Beth O’Leary: The Road Trip
Addie and her sister are about to embark on an epic road trip to a friend’s wedding in the north of Scotland.But, not long after setting off, a car slams into the back of theirs. The driver is none other than Addie’s ex, Dylan, who she’s avoided since their traumatic break-up two years earlier. Dylan and his best mate are heading to the wedding too, and they’ve totalled their car, so Addie has no choice but to offer them a ride. The car is soon jam-packed full of luggage and secrets, and with three hundred miles ahead of them, Dylan and Addie can’t avoid confronting the very messy history of their relationship…Will they make it to the wedding on time? And, more importantly… is this really the end of the road for Addie and Dylan?
This book is so much more than just a road trip and two exes discovering they are still in love with one other. It’s unlike the author’s previous two books. While The Flatshare and The Switch were warm, feel-good books, this one, even though still funny was very serious at times. The Road Trip is way more intense and complex than her previous books as the author is talking about sexual assault, depression, alcoholism…The story is told in a dual timeline. One is the present when they are on the road trip, and the other is in the past that starts with their first meeting leading up to the breakup. I have to admit, The Road Trip didn’t hook me from the beginning but as the story progressed it just kept getting better and better and I was intrigued to find out the reason of their break up. If you like Beth O’Leary’s books, you’ll surely love this one.
B.P. Walter: The Dinner guest
Four people were at dinner that night. Charlie and his husband, Matthew. Their son, Titus
And, their new acquaintance and newest book club member, Rachel.Charlie never wanted her to be invited. But, Matthew won’t survive and as Charlie stands over the body, while Titus sits in shock at the dinner table, Rachel with the bloody knife in her hand, dials 999.
This book started off so well, I was intrigued and was guessing who did what but, halfway through it started to become very slow and a bit boring. Information is fed to you in miniature pieces of bread crumbs. The crumbs were so small I felt I was starving to death. In alternating POVs from Charlie and Rachel, the story unfolds and we learn about everyone’s secrets/dark pasts. The one thing I really liked about it was that it is a portrait of an unconventional gay family. Not a bad read, I just sort of lost interest by the time the big reveal came about towards the end.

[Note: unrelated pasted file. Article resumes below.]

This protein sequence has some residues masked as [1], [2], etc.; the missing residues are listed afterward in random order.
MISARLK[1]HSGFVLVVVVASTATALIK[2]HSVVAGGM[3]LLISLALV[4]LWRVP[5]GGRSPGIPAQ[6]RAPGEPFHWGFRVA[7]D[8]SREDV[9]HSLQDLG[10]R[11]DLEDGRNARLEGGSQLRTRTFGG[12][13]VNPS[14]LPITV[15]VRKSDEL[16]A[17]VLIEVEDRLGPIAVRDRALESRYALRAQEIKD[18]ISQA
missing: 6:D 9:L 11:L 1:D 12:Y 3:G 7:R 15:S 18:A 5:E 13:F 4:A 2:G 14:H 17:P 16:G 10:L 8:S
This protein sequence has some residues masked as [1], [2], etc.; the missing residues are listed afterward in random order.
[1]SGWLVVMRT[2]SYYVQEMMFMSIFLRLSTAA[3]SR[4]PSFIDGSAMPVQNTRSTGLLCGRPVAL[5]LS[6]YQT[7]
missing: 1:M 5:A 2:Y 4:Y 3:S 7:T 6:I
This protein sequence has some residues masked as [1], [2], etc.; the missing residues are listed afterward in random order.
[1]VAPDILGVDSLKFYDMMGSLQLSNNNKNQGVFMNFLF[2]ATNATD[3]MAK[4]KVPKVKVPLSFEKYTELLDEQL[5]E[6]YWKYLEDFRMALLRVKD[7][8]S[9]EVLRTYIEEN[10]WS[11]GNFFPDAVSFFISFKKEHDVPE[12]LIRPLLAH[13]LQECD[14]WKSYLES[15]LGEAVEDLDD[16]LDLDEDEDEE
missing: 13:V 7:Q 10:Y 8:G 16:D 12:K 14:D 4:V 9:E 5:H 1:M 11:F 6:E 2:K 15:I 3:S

alex Finlay: Every Last Fear
University student Matt Pine has just received devastating news. Nearly his entire family have been found dead while holidaying in Mexico. The local police claim it was an accident, but the FBI aren’t convinced – and they won’t tell Matt why.The tragedy thrusts his family into the media spotlight again. Seven years ago, Matt’s older brother, Danny, was sentenced to life in prison for murdering his teenage girlfriend. Danny has always sworn he was innocent, and last year, a true crime documentary that claimed he was wrongfully convicted went viral.Now his family’s murder is overlapping with Danny’s case, Matt is determined to uncover the truth behind the crime that sent his brother to prison. Even if it means putting his own life in danger, and confronting his every last fear.
Once in a while a book like this comes along, to remind me why I really love to read thrillers. The characters are very well developed, the plot kept going and intensified with every chapter. I just couldn’t stop reading it. This novel is told through multiple points of view. We are introduced first to Matt. He is a student at NYU and a FBI agent Sarah Keller who delivers the sad news to him. The other points of view include transcripts from the documentary which was made about Danny called “A Violent Nature” and family members, Evan, Maggie and Olivia “Before”, so we know their thoughts before their deaths in Mexico. It’s a complex read and you have to think all the way through it. There are mysteries within mysteries and lies within lies. There were a few things that I figured out, but not the main reveal. This book has EVERYTHING I require in a thriller and I highly recommend it.